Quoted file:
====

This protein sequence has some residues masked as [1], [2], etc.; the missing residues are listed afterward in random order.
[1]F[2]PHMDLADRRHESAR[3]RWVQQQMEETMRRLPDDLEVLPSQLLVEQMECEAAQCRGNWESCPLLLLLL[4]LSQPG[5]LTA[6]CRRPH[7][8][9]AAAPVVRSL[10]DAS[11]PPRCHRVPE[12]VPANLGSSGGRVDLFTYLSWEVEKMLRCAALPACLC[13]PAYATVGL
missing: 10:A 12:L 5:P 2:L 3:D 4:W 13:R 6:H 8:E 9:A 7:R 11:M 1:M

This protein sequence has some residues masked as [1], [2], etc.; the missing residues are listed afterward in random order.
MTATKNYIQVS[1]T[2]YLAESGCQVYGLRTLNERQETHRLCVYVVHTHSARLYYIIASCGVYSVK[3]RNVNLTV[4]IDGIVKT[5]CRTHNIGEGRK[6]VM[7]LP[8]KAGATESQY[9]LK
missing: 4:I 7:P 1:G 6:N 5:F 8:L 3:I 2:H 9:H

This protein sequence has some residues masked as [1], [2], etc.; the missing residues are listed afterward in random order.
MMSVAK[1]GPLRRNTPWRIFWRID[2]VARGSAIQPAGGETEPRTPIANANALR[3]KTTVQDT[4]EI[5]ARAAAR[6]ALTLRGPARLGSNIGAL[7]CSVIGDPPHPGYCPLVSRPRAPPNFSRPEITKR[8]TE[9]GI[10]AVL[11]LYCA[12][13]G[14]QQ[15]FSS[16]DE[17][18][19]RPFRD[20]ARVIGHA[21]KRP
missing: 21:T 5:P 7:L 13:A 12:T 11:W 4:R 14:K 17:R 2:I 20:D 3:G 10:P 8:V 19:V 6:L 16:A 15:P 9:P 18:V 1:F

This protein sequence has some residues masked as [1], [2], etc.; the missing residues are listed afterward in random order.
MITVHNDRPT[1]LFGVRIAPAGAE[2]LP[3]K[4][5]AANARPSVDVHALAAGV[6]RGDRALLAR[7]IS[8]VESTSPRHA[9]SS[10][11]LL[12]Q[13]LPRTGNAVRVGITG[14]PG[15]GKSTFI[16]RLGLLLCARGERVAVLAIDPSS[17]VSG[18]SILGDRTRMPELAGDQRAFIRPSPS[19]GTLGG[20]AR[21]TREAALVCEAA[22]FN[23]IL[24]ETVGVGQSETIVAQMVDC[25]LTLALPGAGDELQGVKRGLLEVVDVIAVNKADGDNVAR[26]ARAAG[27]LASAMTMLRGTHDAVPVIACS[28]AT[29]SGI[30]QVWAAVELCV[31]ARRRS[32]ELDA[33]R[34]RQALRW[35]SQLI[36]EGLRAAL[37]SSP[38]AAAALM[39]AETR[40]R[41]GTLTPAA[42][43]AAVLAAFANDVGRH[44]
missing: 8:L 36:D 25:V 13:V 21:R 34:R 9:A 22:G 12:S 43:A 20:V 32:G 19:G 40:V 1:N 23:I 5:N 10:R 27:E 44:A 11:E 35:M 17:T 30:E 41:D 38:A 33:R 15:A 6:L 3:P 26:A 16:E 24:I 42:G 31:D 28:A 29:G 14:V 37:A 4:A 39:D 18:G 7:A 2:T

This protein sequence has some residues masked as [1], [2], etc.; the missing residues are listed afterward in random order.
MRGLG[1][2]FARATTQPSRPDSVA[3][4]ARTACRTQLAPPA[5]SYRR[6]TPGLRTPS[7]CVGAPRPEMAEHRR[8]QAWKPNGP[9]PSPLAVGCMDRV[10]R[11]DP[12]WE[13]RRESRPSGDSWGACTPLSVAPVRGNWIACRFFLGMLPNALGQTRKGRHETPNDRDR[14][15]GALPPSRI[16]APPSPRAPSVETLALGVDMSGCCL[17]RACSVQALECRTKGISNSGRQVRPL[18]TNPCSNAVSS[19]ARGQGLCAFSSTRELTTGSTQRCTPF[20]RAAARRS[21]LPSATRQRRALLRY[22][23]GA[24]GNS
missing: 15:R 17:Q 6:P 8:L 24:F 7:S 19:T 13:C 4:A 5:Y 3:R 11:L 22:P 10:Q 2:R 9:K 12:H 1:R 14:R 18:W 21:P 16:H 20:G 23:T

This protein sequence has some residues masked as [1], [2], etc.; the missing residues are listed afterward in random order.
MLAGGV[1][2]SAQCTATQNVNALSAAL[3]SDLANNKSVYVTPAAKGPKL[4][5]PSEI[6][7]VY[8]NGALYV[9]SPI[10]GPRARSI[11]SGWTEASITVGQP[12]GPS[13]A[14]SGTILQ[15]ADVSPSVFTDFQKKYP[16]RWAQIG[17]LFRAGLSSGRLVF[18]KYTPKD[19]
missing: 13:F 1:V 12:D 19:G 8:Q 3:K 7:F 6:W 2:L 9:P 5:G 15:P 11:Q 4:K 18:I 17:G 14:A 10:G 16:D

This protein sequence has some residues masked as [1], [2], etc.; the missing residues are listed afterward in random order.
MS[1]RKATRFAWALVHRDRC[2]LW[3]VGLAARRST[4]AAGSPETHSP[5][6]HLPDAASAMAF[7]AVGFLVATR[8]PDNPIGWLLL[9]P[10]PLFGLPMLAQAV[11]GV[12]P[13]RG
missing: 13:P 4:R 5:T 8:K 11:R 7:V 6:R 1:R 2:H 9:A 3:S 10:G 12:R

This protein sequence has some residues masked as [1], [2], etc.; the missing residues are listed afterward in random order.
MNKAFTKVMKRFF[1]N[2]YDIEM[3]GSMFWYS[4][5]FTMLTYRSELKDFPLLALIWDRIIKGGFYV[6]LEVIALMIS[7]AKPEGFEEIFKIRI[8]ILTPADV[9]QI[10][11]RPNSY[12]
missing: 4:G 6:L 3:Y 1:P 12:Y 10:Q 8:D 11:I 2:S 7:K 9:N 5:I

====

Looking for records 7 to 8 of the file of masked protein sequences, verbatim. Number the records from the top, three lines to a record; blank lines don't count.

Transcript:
This protein sequence has some residues masked as [1], [2], etc.; the missing residues are listed afterward in random order.
MS[1]RKATRFAWALVHRDRC[2]LW[3]VGLAARRST[4]AAGSPETHSP[5][6]HLPDAASAMAF[7]AVGFLVATR[8]PDNPIGWLLL[9]P[10]PLFGLPMLAQAV[11]GV[12]P[13]RG
missing: 13:P 4:R 5:T 8:K 11:R 7:V 6:R 1:R 2:H 9:A 3:S 10:G 12:R

This protein sequence has some residues masked as [1], [2], etc.; the missing residues are listed afterward in random order.
MNKAFTKVMKRFF[1]N[2]YDIEM[3]GSMFWYS[4][5]FTMLTYRSELKDFPLLALIWDRIIKGGFYV[6]LEVIALMIS[7]AKPEGFEEIFKIRI[8]ILTPADV[9]QI[10][11]RPNSY[12]
missing: 4:G 6:L 3:Y 1:P 12:Y 10:Q 8:D 11:I 2:S 7:K 9:N 5:I